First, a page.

February 22, 2018
Into each life a little rain must fall—even for those with extremely sunny dispositions. Indeed, findings of a poll commissioned by fitness company Freeletics and released on February 13 indicate that the average American experiences 60 “bad” days per year—and those moody days could be caused by anything from the flimsiest irritation to a full-fledged family- or work-related crisis.
The company asked 2,000 adult working Americans what annoys them enough to turn their mood from glad to bad. Often the crucial incident happens even before they leave the house, according to coverage of the study by UK News Yahoo: In fact, one in four Americans (25%) said that not having any hot water in the shower had completely ruined their day on at least one occasion.
What’s more, 34% said their day could be ruined, if some plans fell through at the last minute—and 25% said a bad hair day could sour their mood quickly.
Work was a common theme. Respondents said they experienced nearly four stressful days at work per month, based on the Yahoo report.
Not getting enough sleep was the biggest contributing factor to a bad day (67%), according to the researchers. Feeling sick also was ranked as a major factor, as well as financial worry.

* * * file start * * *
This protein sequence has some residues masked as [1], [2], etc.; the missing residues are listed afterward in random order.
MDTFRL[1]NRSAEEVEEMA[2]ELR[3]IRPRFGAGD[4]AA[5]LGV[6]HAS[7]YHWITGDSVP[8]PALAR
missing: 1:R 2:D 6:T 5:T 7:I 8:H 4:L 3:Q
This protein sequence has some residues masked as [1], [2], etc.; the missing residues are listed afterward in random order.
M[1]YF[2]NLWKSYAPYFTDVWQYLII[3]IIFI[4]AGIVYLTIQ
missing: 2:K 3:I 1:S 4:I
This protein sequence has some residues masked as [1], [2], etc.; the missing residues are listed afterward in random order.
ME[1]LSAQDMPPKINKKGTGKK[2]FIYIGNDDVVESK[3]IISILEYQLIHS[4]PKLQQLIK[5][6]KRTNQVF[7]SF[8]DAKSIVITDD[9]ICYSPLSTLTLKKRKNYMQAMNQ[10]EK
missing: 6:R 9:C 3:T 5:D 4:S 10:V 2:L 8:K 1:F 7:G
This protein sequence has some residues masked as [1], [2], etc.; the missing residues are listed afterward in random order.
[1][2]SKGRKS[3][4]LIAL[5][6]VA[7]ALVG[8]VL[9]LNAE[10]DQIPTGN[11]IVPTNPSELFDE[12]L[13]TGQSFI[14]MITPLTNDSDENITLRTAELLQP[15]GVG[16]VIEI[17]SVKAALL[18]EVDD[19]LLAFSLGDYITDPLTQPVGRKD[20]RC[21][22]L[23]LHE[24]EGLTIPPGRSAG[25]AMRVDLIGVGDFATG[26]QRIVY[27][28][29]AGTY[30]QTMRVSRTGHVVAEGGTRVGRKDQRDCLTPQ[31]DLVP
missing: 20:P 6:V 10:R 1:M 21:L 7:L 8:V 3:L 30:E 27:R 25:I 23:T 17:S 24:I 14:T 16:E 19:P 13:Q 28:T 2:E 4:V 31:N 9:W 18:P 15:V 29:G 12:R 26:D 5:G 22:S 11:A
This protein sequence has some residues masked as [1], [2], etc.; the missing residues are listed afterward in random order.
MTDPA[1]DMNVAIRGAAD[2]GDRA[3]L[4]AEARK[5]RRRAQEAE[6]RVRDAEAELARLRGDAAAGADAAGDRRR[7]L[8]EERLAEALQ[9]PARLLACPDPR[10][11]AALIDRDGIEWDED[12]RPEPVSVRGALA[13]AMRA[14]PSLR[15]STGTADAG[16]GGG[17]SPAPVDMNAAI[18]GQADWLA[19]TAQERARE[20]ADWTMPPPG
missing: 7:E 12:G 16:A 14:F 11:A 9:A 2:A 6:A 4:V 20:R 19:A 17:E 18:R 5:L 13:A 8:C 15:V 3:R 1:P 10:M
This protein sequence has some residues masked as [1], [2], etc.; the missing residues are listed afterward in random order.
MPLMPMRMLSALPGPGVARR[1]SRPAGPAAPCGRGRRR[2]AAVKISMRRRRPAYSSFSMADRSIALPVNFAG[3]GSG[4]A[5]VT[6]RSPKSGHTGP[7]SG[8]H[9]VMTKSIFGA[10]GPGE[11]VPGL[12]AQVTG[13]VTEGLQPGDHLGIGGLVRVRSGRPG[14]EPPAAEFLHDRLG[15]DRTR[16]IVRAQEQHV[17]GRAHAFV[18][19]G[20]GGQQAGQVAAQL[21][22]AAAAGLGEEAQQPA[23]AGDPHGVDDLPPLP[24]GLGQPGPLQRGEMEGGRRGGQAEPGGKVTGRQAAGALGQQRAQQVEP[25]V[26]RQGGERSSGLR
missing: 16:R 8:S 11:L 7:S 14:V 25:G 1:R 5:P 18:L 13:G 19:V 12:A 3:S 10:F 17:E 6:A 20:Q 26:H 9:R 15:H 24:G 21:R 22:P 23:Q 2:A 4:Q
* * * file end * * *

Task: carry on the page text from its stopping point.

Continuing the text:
Stress and bad days are bad for us, both mentally and physically. Half of Americans reported that they are more likely to indulge in admittedly unhealthy foods after a bad day and 34% are more likely to have an alcoholic drink.
But is that the most effective way to deal with stress? It’s no surprise that Freeletics recommends exercise. “Working out after a tough day can be a very effective stress reliever, especially because it boosts those all-important endorphin levels,” stated John-Francis Kennedy, a training specialist at the company.
Of those respondents who exercise, an over-the-top 95% said working out after a bad day makes them feel better. Over half (51%) said working out makes them feel more energetic at work; 44% feel more motivated; and 43% feel more clear-headed.
Research contact: firstname.lastname@example.org